Key References

  • Braker, C, Yariv, S, Adler, R, Badarney, S & Eisenburg, E 2008, 'The analgesic effect of botulinum-toxin A on post whiplash neck pain', The Clinical Journal of Pain, vol. 24, pp. 5-10.
  • Carroll, A, Barnes, M & Comiskey, C 2008, 'A prospective randomised controlled study of the role of botulinum toxin in whiplash-associated disorder', Clinical Rehabilitation, vol. 22, no. 6, pp. 513-519.
  • Freund, B & Schwartz, M 2000, 'Treatment of Whiplash Associated with Neck Pain with Botulinum Toxin-A: A Pilot Study', The Journal of Rheumatology, vol. 27, no. 2, pp. 481-484.
  • Freund, B & Schwartz, M 2002, 'Use of Botulinum Toxin in Chronic Whiplash-Associated Disorder', The Clinical Journal of Pain, vol. 18, pp. S163-S168.
  • Freund, B & Schwartz, M 2004, 'Whiplash Associated Disorders: A Review of Recent Advances in Treatment', Journal of Whiplash & Related Disorders, vol. 3, no. 1, pp. 49-58.
  • Freund, B & Schwartz, M 2006, 'The Role of Botulinum Toxin in Whiplash Injuries', Current Pain and Headache Reports, vol.10, no.5, pp. 355-359.
  • Hurwitz, E, Carragee, E, Van der Velde, G, Carroll, L Nordin, M, Guzman, J, Peloso, P, Holm, L, Coˆte, P, Hogg-Johnson, S, Cassidy, D, & Haldeman, S 2008, 'Treatment of neck pain: noninvasive interventions, results of the bone and joint decade 2000–2010 task force on neck pain and its associated disorders', European Spine Journal, vol. 17, no 1, pp. 123-152.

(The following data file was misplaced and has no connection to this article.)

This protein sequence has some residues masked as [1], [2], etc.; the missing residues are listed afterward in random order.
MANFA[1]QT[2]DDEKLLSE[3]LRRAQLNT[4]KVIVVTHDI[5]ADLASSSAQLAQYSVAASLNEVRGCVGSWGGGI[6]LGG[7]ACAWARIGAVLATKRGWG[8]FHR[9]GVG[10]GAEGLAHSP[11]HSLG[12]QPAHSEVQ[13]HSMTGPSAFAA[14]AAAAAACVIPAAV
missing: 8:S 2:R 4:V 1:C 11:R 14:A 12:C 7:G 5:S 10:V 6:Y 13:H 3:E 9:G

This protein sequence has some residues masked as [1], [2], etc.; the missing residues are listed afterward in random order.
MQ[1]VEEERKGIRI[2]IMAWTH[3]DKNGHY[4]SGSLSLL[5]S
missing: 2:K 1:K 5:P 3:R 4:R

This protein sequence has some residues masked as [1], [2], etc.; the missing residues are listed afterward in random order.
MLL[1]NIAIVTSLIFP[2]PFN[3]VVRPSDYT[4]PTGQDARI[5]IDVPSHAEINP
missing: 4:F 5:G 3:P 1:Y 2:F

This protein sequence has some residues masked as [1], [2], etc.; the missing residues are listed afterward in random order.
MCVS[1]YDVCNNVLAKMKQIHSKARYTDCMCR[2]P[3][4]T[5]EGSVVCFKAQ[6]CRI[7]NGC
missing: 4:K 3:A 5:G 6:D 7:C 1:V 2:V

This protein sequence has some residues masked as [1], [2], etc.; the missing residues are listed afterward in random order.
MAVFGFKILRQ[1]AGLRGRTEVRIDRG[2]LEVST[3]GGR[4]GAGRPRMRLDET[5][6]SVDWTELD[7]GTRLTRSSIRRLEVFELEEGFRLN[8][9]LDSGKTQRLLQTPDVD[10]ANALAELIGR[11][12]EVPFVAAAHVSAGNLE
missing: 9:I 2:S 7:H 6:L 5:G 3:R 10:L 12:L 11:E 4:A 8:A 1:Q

• Juan, FJ 2003, 'Treatment of neck pain after whiplash injuries with Botulinum toxin-A injections', Journal of Musculoskeletal Research, vol.7, no. 3&4, pp.221-226.
  • Langevin, P, Lowcock, J, Weber, J, Nolan, M, Gross, A, R, Peloso, P, M, Roberts, J, Graham, N, Goldsmith, C, Burnie, S, J & Haines, T 2010, 'Botulinum toxin intramuscular injections for neck pain: a systematic review and meta-analysis', The Journal of Rheumatology, published online, Dec 2010
  • Padberg, M, de Bruijn, SFTM & Tavy, DLJ 2007, 'Neck pain in chronic whiplash syndrome treated with Botulinum toxin. A double blind, placebo-controlled clinical trial', Journal of Neurology, vol. 254, pp. 290-295.
  • Pelso, P, Gross, A, Haines, T, Trinh, K, Goldsmith, CH, Burnie, S, Cervical Overview Group 2007, 'Medicinal and injection therapies for mechanical neck disorders', Cochrane Database of Systematic Reviews, Issue 3, Art.No.: CD000319. DOI:10.1002/14651858. CD000319.pub4.
  • Suijlekom, HV, Mekhail, N, Patel, N, Zundert, JV, Kleef, MV & Patijn, J 2010, 'Whiplash- associated disorders', Pain Practice, vol. 10, no. 2, pp. 131–136.
  • Zhang, T, Adatia, A, Zarin, W, Moitri, M, Vijenthria, A, Chu, R, Thabane, L & Kean, W 2011, 'The efficacy of botulinum toxin type A in managing chronic musculoskeletal pain: a systematic review and meta-analysis', Inflammopharmacology, vol. 19, pp. 21-34.